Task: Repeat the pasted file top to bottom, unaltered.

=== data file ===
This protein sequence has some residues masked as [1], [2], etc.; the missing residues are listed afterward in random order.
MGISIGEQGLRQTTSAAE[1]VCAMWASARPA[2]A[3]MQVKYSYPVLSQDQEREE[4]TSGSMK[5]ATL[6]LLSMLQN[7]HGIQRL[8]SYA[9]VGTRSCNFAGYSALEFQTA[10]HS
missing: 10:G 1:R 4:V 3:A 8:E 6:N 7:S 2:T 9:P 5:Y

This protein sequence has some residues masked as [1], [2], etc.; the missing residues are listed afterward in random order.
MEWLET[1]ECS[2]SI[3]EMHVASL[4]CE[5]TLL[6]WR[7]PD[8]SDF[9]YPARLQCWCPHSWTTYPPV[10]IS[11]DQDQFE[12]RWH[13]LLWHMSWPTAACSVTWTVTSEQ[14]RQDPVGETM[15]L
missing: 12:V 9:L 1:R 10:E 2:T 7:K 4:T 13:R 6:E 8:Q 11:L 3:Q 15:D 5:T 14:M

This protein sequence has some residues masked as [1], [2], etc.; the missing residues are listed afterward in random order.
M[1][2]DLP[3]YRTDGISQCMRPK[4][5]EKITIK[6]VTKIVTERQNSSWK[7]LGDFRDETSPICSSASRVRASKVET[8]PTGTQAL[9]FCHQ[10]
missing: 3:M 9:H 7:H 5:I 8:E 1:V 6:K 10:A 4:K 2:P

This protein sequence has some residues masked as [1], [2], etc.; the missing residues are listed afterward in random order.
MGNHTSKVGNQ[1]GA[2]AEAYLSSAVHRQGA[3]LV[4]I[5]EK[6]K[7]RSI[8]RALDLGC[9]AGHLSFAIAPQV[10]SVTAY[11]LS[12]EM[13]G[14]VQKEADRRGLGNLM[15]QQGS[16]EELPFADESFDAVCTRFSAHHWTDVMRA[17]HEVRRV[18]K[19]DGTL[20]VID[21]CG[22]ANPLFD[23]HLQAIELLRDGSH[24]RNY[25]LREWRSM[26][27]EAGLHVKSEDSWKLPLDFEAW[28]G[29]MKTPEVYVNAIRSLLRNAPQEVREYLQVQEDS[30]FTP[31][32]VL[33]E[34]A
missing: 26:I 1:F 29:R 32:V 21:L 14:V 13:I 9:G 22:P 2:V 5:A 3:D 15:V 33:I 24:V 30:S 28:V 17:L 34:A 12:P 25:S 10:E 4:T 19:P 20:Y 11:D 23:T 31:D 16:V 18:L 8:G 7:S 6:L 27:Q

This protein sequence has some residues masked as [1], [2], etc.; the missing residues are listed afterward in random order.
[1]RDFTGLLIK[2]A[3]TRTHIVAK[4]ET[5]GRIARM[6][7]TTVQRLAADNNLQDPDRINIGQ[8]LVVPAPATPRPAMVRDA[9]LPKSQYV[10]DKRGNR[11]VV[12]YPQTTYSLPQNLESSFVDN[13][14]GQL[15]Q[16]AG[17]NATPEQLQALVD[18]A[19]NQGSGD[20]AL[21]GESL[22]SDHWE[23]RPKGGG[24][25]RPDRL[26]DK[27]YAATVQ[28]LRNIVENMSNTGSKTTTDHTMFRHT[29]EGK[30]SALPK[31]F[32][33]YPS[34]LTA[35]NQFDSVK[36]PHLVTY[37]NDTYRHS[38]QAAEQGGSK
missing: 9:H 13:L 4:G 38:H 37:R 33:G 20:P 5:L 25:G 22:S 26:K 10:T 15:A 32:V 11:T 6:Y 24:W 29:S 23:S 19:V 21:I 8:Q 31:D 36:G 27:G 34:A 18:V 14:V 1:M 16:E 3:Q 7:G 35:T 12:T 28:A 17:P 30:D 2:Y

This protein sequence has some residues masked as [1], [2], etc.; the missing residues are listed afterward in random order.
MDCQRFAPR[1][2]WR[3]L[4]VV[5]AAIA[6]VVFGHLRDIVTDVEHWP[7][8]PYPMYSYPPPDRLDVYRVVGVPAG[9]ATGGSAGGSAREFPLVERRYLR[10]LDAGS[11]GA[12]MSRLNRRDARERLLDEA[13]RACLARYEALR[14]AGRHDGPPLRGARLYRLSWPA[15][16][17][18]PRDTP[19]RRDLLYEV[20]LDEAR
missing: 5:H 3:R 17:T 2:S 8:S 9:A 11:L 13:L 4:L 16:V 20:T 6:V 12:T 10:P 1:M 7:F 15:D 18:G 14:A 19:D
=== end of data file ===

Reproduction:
This protein sequence has some residues masked as [1], [2], etc.; the missing residues are listed afterward in random order.
MGISIGEQGLRQTTSAAE[1]VCAMWASARPA[2]A[3]MQVKYSYPVLSQDQEREE[4]TSGSMK[5]ATL[6]LLSMLQN[7]HGIQRL[8]SYA[9]VGTRSCNFAGYSALEFQTA[10]HS
missing: 10:G 1:R 4:V 3:A 8:E 6:N 7:S 2:T 9:P 5:Y

This protein sequence has some residues masked as [1], [2], etc.; the missing residues are listed afterward in random order.
MEWLET[1]ECS[2]SI[3]EMHVASL[4]CE[5]TLL[6]WR[7]PD[8]SDF[9]YPARLQCWCPHSWTTYPPV[10]IS[11]DQDQFE[12]RWH[13]LLWHMSWPTAACSVTWTVTSEQ[14]RQDPVGETM[15]L
missing: 12:V 9:L 1:R 10:E 2:T 7:K 4:T 13:R 6:E 8:Q 11:L 3:Q 15:D 5:T 14:M

This protein sequence has some residues masked as [1], [2], etc.; the missing residues are listed afterward in random order.
M[1][2]DLP[3]YRTDGISQCMRPK[4][5]EKITIK[6]VTKIVTERQNSSWK[7]LGDFRDETSPICSSASRVRASKVET[8]PTGTQAL[9]FCHQ[10]
missing: 3:M 9:H 7:H 5:I 8:E 1:V 6:K 10:A 4:K 2:P

This protein sequence has some residues masked as [1], [2], etc.; the missing residues are listed afterward in random order.
MGNHTSKVGNQ[1]GA[2]AEAYLSSAVHRQGA[3]LV[4]I[5]EK[6]K[7]RSI[8]RALDLGC[9]AGHLSFAIAPQV[10]SVTAY[11]LS[12]EM[13]G[14]VQKEADRRGLGNLM[15]QQGS[16]EELPFADESFDAVCTRFSAHHWTDVMRA[17]HEVRRV[18]K[19]DGTL[20]VID[21]CG[22]ANPLFD[23]HLQAIELLRDGSH[24]RNY[25]LREWRSM[26][27]EAGLHVKSEDSWKLPLDFEAW[28]G[29]MKTPEVYVNAIRSLLRNAPQEVREYLQVQEDS[30]FTP[31][32]VL[33]E[34]A
missing: 26:I 1:F 29:R 32:V 21:L 14:V 13:I 9:G 22:P 2:V 5:A 3:D 15:V 33:I 24:V 30:S 28:V 17:L 34:A 12:P 25:S 10:E 4:T 19:P 20:Y 11:D 23:T 31:D 16:V 18:L 8:G 7:S 6:L 27:Q

This protein sequence has some residues masked as [1], [2], etc.; the missing residues are listed afterward in random order.
[1]RDFTGLLIK[2]A[3]TRTHIVAK[4]ET[5]GRIARM[6][7]TTVQRLAADNNLQDPDRINIGQ[8]LVVPAPATPRPAMVRDA[9]LPKSQYV[10]DKRGNR[11]VV[12]YPQTTYSLPQNLESSFVDN[13][14]GQL[15]Q[16]AG[17]NATPEQLQALVD[18]A[19]NQGSGD[20]AL[21]GESL[22]SDHWE[23]RPKGGG[24][25]RPDRL[26]DK[27]YAATVQ[28]LRNIVENMSNTGSKTTTDHTMFRHT[29]EGK[30]SALPK[31]F[32][33]YPS[34]LTA[35]NQFDSVK[36]PHLVTY[37]NDTYRHS[38]QAAEQGGSK
missing: 9:H 13:L 4:G 38:H 37:R 33:G 20:P 5:L 25:G 22:S 26:K 10:T 15:A 32:V 11:T 6:Y 24:W 29:S 23:S 19:V 21:I 8:Q 31:D 36:G 27:G 34:A 18:V 14:V 1:M 16:E 3:Q 7:G 35:T 12:T 28:A 17:P 30:D 2:Y

This protein sequence has some residues masked as [1], [2], etc.; the missing residues are listed afterward in random order.
MDCQRFAPR[1][2]WR[3]L[4]VV[5]AAIA[6]VVFGHLRDIVTDVEHWP[7][8]PYPMYSYPPPDRLDVYRVVGVPAG[9]ATGGSAGGSAREFPLVERRYLR[10]LDAGS[11]GA[12]MSRLNRRDARERLLDEA[13]RACLARYEALR[14]AGRHDGPPLRGARLYRLSWPA[15][16][17][18]PRDTP[19]RRDLLYEV[20]LDEAR
missing: 5:H 3:R 17:T 2:S 8:S 9:A 11:L 13:L 4:L 16:V 20:T 6:V 12:T 10:P 1:M 7:F 15:D 18:G 14:A 19:D